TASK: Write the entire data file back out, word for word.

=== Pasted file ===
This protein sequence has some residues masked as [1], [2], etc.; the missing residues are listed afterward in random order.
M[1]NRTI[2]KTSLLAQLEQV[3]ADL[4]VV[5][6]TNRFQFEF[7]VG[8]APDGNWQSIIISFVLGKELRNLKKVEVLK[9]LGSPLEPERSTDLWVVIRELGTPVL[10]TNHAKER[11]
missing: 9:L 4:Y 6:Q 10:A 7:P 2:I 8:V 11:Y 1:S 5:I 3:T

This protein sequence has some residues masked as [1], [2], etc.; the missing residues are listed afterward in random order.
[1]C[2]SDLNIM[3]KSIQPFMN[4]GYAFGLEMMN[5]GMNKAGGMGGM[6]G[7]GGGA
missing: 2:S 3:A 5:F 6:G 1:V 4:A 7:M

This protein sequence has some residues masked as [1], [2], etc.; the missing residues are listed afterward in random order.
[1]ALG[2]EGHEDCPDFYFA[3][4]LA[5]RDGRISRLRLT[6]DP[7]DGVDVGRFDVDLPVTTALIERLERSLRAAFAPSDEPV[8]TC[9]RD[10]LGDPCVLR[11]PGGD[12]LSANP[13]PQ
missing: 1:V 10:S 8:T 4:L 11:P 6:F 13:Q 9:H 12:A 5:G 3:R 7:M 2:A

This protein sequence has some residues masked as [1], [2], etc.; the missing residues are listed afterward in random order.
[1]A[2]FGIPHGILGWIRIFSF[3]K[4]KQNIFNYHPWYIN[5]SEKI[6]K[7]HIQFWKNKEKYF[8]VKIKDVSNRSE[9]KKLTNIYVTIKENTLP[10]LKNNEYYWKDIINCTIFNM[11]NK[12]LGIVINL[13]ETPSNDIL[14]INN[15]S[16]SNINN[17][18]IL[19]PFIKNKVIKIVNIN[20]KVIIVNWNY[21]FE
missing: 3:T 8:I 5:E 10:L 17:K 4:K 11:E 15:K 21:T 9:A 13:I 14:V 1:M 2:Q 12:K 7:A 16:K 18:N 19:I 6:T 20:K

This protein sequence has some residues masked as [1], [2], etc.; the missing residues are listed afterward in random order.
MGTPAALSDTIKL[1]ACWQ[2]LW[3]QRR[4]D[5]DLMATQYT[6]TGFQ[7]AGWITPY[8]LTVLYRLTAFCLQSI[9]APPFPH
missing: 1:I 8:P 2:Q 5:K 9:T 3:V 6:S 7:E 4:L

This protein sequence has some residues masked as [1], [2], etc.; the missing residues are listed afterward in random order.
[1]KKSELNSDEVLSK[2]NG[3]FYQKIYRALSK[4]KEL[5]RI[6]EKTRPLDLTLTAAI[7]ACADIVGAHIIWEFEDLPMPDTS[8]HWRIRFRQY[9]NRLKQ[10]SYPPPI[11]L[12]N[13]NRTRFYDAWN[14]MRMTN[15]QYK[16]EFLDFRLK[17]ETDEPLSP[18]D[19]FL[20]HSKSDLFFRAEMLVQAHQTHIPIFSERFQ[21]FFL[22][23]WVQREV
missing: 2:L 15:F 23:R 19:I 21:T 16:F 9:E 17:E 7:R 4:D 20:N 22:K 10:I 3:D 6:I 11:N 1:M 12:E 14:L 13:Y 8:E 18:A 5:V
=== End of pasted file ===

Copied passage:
This protein sequence has some residues masked as [1], [2], etc.; the missing residues are listed afterward in random order.
M[1]NRTI[2]KTSLLAQLEQV[3]ADL[4]VV[5][6]TNRFQFEF[7]VG[8]APDGNWQSIIISFVLGKELRNLKKVEVLK[9]LGSPLEPERSTDLWVVIRELGTPVL[10]TNHAKER[11]
missing: 9:L 4:Y 6:Q 10:A 7:P 2:I 8:V 11:Y 1:S 5:I 3:T

This protein sequence has some residues masked as [1], [2], etc.; the missing residues are listed afterward in random order.
[1]C[2]SDLNIM[3]KSIQPFMN[4]GYAFGLEMMN[5]GMNKAGGMGGM[6]G[7]GGGA
missing: 2:S 3:A 5:F 6:G 1:V 4:A 7:M

This protein sequence has some residues masked as [1], [2], etc.; the missing residues are listed afterward in random order.
[1]ALG[2]EGHEDCPDFYFA[3][4]LA[5]RDGRISRLRLT[6]DP[7]DGVDVGRFDVDLPVTTALIERLERSLRAAFAPSDEPV[8]TC[9]RD[10]LGDPCVLR[11]PGGD[12]LSANP[13]PQ
missing: 1:V 10:S 8:T 4:L 11:P 6:F 13:Q 9:H 12:A 5:G 3:R 7:M 2:A

This protein sequence has some residues masked as [1], [2], etc.; the missing residues are listed afterward in random order.
[1]A[2]FGIPHGILGWIRIFSF[3]K[4]KQNIFNYHPWYIN[5]SEKI[6]K[7]HIQFWKNKEKYF[8]VKIKDVSNRSE[9]KKLTNIYVTIKENTLP[10]LKNNEYYWKDIINCTIFNM[11]NK[12]LGIVINL[13]ETPSNDIL[14]INN[15]S[16]SNINN[17][18]IL[19]PFIKNKVIKIVNIN[20]KVIIVNWNY[21]FE
missing: 3:T 8:I 5:E 10:L 17:K 4:K 11:E 15:K 21:T 9:A 13:I 14:V 1:M 2:Q 12:K 7:A 16:K 18:N 19:I 6:T 20:K

This protein sequence has some residues masked as [1], [2], etc.; the missing residues are listed afterward in random order.
MGTPAALSDTIKL[1]ACWQ[2]LW[3]QRR[4]D[5]DLMATQYT[6]TGFQ[7]AGWITPY[8]LTVLYRLTAFCLQSI[9]APPFPH
missing: 1:I 8:P 2:Q 5:K 9:T 3:V 6:S 7:E 4:L

This protein sequence has some residues masked as [1], [2], etc.; the missing residues are listed afterward in random order.
[1]KKSELNSDEVLSK[2]NG[3]FYQKIYRALSK[4]KEL[5]RI[6]EKTRPLDLTLTAAI[7]ACADIVGAHIIWEFEDLPMPDTS[8]HWRIRFRQY[9]NRLKQ[10]SYPPPI[11]L[12]N[13]NRTRFYDAWN[14]MRMTN[15]QYK[16]EFLDFRLK[17]ETDEPLSP[18]D[19]FL[20]HSKSDLFFRAEMLVQAHQTHIPIFSERFQ[21]FFL[22][23]WVQREV
missing: 2:L 15:F 23:R 19:I 21:T 16:F 9:E 17:E 7:R 4:D 20:N 22:K 10:I 3:D 6:I 11:N 1:M 12:E 14:L 13:Y 8:E 18:A 5:V